WASHINGTON : A resurgent Joe Biden was projected to win seven large states on Tuesday, and front-runner Bernie Sanders captured two states with several others too close to call on the biggest day of voting in the 2020 Democratic presidential nominating race.
Edison Research and the main television networks declared Biden the winner in Virginia, North Carolina, Tennessee and Alabama based on exit polls on Super Tuesday, when Americans in 14 states voted for a Democratic challenger to Republican President Donald Trump in the Nov. 3 election.
Fox News projected Biden would also win Oklahoma. The Associated Press projected he would also win Arkansas and Minnesota.
Sanders was projected to win in Colorado and his home state of Vermont, expected outcomes for the self-described democratic socialist and independent senator who hopes to take a huge step toward winning the nomination on Tuesday.
More than one-third of the delegates who will pick the eventual nominee at a July convention are up for grabs in primary elections on Tuesday that could provide some clarity at last in a muddled race for the White House.
Early results showed Sanders holding a narrow lead over Biden in Texas, while Biden had a narrow lead in Massachusetts and Minnesota.
The rush of early results left Michael Bloomberg, the billionaire former New York mayor who spent more than half a billion dollars on advertising, largely out of the running, with his only victory coming in the U.S. territory of American Samoa.
NBC News reported that Bloomberg would reassess whether to stay in the race on Wednesday, but a campaign official said it was inaccurate to suggest his White House bid could end on Wednesday. The official said the campaign reassesses everyday.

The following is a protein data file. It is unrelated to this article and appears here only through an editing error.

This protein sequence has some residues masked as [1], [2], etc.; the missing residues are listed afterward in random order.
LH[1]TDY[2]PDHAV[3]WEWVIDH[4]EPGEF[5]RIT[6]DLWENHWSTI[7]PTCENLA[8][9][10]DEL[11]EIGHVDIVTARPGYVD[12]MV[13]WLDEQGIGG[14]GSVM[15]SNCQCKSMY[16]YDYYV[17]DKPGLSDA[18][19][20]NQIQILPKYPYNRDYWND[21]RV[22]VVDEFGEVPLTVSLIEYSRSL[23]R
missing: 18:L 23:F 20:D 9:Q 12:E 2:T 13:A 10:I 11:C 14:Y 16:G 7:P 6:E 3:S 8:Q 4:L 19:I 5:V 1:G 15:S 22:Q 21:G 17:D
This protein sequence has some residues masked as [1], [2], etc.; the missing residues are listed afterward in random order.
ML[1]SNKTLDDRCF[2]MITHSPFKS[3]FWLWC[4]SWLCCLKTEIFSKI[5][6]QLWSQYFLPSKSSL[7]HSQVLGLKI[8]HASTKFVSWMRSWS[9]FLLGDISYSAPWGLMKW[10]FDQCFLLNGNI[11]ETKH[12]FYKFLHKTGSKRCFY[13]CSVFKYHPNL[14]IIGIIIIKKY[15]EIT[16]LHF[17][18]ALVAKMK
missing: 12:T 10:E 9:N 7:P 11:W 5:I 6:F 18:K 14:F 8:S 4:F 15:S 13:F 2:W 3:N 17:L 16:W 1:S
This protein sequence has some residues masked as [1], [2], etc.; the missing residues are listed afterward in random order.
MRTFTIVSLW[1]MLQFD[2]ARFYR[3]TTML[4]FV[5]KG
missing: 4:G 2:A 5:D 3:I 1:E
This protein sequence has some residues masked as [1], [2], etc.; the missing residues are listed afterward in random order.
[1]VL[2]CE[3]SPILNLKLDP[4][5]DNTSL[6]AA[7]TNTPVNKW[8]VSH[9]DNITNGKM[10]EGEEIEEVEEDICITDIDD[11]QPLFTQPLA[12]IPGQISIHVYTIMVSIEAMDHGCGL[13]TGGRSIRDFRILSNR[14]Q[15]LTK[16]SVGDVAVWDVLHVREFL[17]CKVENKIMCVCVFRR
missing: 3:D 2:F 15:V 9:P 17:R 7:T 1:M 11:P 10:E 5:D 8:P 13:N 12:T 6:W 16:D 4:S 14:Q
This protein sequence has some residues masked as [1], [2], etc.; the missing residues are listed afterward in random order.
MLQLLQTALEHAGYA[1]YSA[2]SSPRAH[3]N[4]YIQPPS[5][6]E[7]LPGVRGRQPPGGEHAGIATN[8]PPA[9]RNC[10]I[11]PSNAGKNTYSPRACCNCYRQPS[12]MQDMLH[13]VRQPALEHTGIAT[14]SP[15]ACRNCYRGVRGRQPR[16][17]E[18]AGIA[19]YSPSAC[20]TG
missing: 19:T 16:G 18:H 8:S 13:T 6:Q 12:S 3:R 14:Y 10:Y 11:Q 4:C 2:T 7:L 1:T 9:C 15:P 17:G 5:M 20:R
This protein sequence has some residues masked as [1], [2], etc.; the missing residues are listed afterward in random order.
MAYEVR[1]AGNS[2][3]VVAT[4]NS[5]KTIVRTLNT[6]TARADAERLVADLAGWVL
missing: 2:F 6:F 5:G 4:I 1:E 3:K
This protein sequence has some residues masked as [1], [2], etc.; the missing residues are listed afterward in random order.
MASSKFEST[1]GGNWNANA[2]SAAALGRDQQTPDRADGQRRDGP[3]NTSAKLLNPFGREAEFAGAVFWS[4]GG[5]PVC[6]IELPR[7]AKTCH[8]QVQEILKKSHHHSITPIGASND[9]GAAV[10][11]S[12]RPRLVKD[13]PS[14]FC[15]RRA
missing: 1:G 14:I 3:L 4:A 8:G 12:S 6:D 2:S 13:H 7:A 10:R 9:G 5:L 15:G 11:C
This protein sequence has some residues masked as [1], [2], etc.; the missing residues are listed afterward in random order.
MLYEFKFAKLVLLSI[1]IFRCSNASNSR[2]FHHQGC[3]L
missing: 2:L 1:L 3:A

Biden, former President Barack Obama’s vice president, has enjoyed a burst of momentum since a blowout win in South Carolina on Saturday, which led to endorsements from a flood of prominent party officials and former rivals.
That effort gained fresh momentum on the eve of Tuesday’s voting as moderate presidential rivals Pete Buttigieg, the former mayor of South Bend, Indiana, and Senator Amy Klobuchar of Minnesota, endorsed Biden after withdrawing from the race.
The pace of the Democratic race begins to accelerate after Super Tuesday, with 11 more states voting by the end of March. By then, nearly two-thirds of the delegates will have been allotted.
Sanders headed into Tuesday with 60 delegates to Biden’s 54 in the state-by-state nominating fight. Sanders managed a virtual tie with Buttigieg in Iowa and wins in New Hampshire and Nevada.
Besides leading in polls in California, Sanders also is ahead of Biden by a smaller margin in polls in Texas. Sanders’ strength with Hispanics should pay dividends in that state, where Latinos comprise one-third of the Democratic electorate.
Biden, whose South Carolina win affirmed his popularity with black voters, hoped to win five states where African Americans make up at least a quarter of the Democratic electorate: Alabama, North Carolina, Virginia, Tennessee and Arkansas.
Democrats living abroad began voting in a primary set to run until March 10. The last polls will close in California at 8 p.m. PST (0400 GMT on Wednesday).
The next contests, on March 10, will be in Idaho, Michigan, Mississippi, Missouri, North Dakota and Washington state.